Years ago I found a stack of these vintage UK Woman and Home magazines at the thrift store. I only bought a few of them and I’ve always kind of wished that I’d gotten some more. Anyway- there are lots of great vintage advertisements in them. (I’ve shared some other Woman and Home pages in the past here and here) The best and worst thing about vintage magazines are the ads: they are simultaneously great and hilarious…. and depressing. In this issue, for example, there was an ad for Walpamur Emulsion paint with insecticide in it that boasts “No fly can settle on this paint and live”. Despite their claims to the contrary, I think that no child could touch that paint and live either. But I digress.
This April 1965 edition featured a 20 page pullout with knitting patterns, an article about Terylene dresses available to purchase, several hairdressing ads with great 60’s hairstyles, and quite a few Bri Nylon advertisements. Ah yes, the introduction of synthetic materials- too bad we never came out on the other side of that trend.
We’ve been enjoying a beautiful long fall, with warm temperatures for most of the past month, but in the last few days it’s dropped and that wind is cold in the mornings. I’ve still been wearing my summer wrap skirts and short sleeved tops, albeit with a coat on top, but these last few days have put me in the mood for cozy knits. And what better way to get in the mood for colder weather than some good vintage knitwear! Today I’ve got the 1959 “Easy to Make Fashions for the North, South, East, West” by American Thread Company, Star Book No. 149.
First up this lovely cropped cardigan. I will take one each in black, brown, camel, sage, rose and navy please. Interestingly, this one features a detachable collar, fastened with Velcro, which was still extremely new at this point, having been invented only a few years before in 1954.
On the other end of the spectrum is the long cardigan, which can be made to any length you like. I love this late 50’s look, where the styles held onto some of that 50’s glamour, but had loosened up a bit.
Now for two lovely cardigans…and I have cropped the models faces out of the images because whoever owned this pattern book thought it was a good idea to draw their faces with a blue pen! The cardigan on the left reminds me of Welsh knitwear designs- it’s so intricate!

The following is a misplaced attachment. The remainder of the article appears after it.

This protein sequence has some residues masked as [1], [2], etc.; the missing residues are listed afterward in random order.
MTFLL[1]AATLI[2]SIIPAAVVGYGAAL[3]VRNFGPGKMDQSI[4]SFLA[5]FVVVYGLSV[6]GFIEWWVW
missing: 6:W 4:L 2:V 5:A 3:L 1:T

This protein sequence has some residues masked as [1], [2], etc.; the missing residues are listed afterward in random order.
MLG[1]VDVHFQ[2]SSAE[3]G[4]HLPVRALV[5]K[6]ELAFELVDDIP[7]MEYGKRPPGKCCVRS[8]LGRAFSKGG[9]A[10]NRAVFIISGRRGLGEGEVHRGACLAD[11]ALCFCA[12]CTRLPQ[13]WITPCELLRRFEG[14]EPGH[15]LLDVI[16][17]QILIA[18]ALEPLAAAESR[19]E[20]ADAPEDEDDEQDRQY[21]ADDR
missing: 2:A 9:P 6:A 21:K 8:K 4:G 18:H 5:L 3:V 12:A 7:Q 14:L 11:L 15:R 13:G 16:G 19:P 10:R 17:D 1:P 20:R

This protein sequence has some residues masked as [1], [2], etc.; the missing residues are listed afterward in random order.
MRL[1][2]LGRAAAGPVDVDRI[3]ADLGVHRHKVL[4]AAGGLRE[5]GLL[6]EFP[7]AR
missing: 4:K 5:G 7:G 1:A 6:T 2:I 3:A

Now for some his and hers pieces!
I love this yellow one, it’s like an upscale version of a hoodie.
This is my go to winter look- well not with that toque! But I love tucking a pullover sweater into a skirt, especially a cute plaid one like that.
And lastly two beautiful stoles!
Which vintage knitwear pieces are your favourites? Are you looking forward to sweater weather again, or would you prefer that the temperatures stayed warm a while longer?
I found this great vintage knitting book when we were organizing our new sewing/craft room. It was mixed in with some sewing patterns and books from the 1980’s, so I’d never looked closely at what was in that folder (the anorak pattern dissuaded me) but when I emptied out that folder to put on the shelf, I came across this book by Patons & Baldwins Limited Toronto: Styles By Beehive Series No. 40. The back page was torn, so I didn’t know what year it was from, but judging by the styles I guessed 1940’s. I was able to track the year down online and I was right; it was from 1949! This book was my Grandma’s and it was open to Page 9, the “Antelopes” sweater, below right, which is why much of the colour is rubbed off that page. I wonder if she ever made that sweater?
I hope you enjoy seeing these lovely 40’s fashions!
On a different style note- I love the waistband of this skirt, above, it looks kind of like a half waistcoat.
The checked grid pattern on the cardigan above adds such a great detail.
The earliest “Uggs”, above.
Would you wear a hood like these?
I like the texture of the one on the left, above.
I love the cardigan on the right, below, too. It’s lightweight and would look so nice paired with a skirt.